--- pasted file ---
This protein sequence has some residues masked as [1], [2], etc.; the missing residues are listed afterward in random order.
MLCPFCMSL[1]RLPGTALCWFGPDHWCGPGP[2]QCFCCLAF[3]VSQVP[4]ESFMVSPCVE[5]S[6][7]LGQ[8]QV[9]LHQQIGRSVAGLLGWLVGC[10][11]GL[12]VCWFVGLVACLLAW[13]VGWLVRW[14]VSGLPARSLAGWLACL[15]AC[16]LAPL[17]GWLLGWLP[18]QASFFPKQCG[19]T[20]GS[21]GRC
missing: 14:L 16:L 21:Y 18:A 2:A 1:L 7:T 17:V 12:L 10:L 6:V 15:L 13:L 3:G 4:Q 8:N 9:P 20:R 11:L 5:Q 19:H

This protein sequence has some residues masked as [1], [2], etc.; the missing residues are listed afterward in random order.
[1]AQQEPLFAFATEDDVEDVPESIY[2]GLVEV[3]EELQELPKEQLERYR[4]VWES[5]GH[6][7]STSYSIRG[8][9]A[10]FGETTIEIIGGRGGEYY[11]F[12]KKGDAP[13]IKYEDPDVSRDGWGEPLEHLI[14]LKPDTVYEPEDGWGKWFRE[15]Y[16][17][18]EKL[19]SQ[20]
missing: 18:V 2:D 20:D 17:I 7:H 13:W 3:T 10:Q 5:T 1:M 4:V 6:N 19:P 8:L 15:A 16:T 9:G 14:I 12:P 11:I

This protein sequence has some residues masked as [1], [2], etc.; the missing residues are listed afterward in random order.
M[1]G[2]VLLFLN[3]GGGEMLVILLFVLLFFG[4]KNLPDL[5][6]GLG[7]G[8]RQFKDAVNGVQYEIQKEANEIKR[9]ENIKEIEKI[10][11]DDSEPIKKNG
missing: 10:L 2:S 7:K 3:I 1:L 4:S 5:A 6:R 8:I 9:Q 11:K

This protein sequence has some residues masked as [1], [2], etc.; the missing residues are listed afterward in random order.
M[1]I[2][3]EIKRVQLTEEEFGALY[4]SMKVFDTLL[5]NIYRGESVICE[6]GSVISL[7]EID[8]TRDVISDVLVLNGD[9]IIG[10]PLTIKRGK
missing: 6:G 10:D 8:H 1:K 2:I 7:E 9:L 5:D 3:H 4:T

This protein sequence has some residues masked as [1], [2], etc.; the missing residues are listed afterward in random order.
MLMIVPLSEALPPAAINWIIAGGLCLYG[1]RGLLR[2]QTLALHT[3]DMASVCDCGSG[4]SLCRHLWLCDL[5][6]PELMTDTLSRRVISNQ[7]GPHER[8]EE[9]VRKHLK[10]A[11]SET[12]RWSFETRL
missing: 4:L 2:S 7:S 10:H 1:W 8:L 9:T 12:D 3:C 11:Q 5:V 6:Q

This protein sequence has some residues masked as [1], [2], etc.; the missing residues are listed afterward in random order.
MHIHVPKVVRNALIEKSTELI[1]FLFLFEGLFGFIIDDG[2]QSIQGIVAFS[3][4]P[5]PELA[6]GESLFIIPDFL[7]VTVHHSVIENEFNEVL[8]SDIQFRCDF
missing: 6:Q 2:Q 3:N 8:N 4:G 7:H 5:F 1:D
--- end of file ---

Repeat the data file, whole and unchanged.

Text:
This protein sequence has some residues masked as [1], [2], etc.; the missing residues are listed afterward in random order.
MLCPFCMSL[1]RLPGTALCWFGPDHWCGPGP[2]QCFCCLAF[3]VSQVP[4]ESFMVSPCVE[5]S[6][7]LGQ[8]QV[9]LHQQIGRSVAGLLGWLVGC[10][11]GL[12]VCWFVGLVACLLAW[13]VGWLVRW[14]VSGLPARSLAGWLACL[15]AC[16]LAPL[17]GWLLGWLP[18]QASFFPKQCG[19]T[20]GS[21]GRC
missing: 14:L 16:L 21:Y 18:A 2:A 1:L 7:T 17:V 12:L 10:L 6:V 15:L 13:L 3:G 4:Q 8:N 9:P 20:R 11:L 5:Q 19:H

This protein sequence has some residues masked as [1], [2], etc.; the missing residues are listed afterward in random order.
[1]AQQEPLFAFATEDDVEDVPESIY[2]GLVEV[3]EELQELPKEQLERYR[4]VWES[5]GH[6][7]STSYSIRG[8][9]A[10]FGETTIEIIGGRGGEYY[11]F[12]KKGDAP[13]IKYEDPDVSRDGWGEPLEHLI[14]LKPDTVYEPEDGWGKWFRE[15]Y[16][17][18]EKL[19]SQ[20]
missing: 18:V 2:D 20:D 17:I 7:H 13:W 3:T 10:Q 5:T 1:M 4:V 6:N 19:P 8:L 15:A 16:T 9:G 14:I 12:P 11:I

This protein sequence has some residues masked as [1], [2], etc.; the missing residues are listed afterward in random order.
M[1]G[2]VLLFLN[3]GGGEMLVILLFVLLFFG[4]KNLPDL[5][6]GLG[7]G[8]RQFKDAVNGVQYEIQKEANEIKR[9]ENIKEIEKI[10][11]DDSEPIKKNG
missing: 10:L 2:S 7:K 3:I 1:L 4:S 5:A 6:R 8:I 9:Q 11:K

This protein sequence has some residues masked as [1], [2], etc.; the missing residues are listed afterward in random order.
M[1]I[2][3]EIKRVQLTEEEFGALY[4]SMKVFDTLL[5]NIYRGESVICE[6]GSVISL[7]EID[8]TRDVISDVLVLNGD[9]IIG[10]PLTIKRGK
missing: 6:G 10:D 8:H 1:K 2:I 7:E 9:L 5:D 3:H 4:T

This protein sequence has some residues masked as [1], [2], etc.; the missing residues are listed afterward in random order.
MLMIVPLSEALPPAAINWIIAGGLCLYG[1]RGLLR[2]QTLALHT[3]DMASVCDCGSG[4]SLCRHLWLCDL[5][6]PELMTDTLSRRVISNQ[7]GPHER[8]EE[9]VRKHLK[10]A[11]SET[12]RWSFETRL
missing: 4:L 2:S 7:S 10:H 1:W 8:L 9:T 12:D 3:C 11:Q 5:V 6:Q

This protein sequence has some residues masked as [1], [2], etc.; the missing residues are listed afterward in random order.
MHIHVPKVVRNALIEKSTELI[1]FLFLFEGLFGFIIDDG[2]QSIQGIVAFS[3][4]P[5]PELA[6]GESLFIIPDFL[7]VTVHHSVIENEFNEVL[8]SDIQFRCDF
missing: 6:Q 2:Q 3:N 8:N 4:G 7:H 5:F 1:D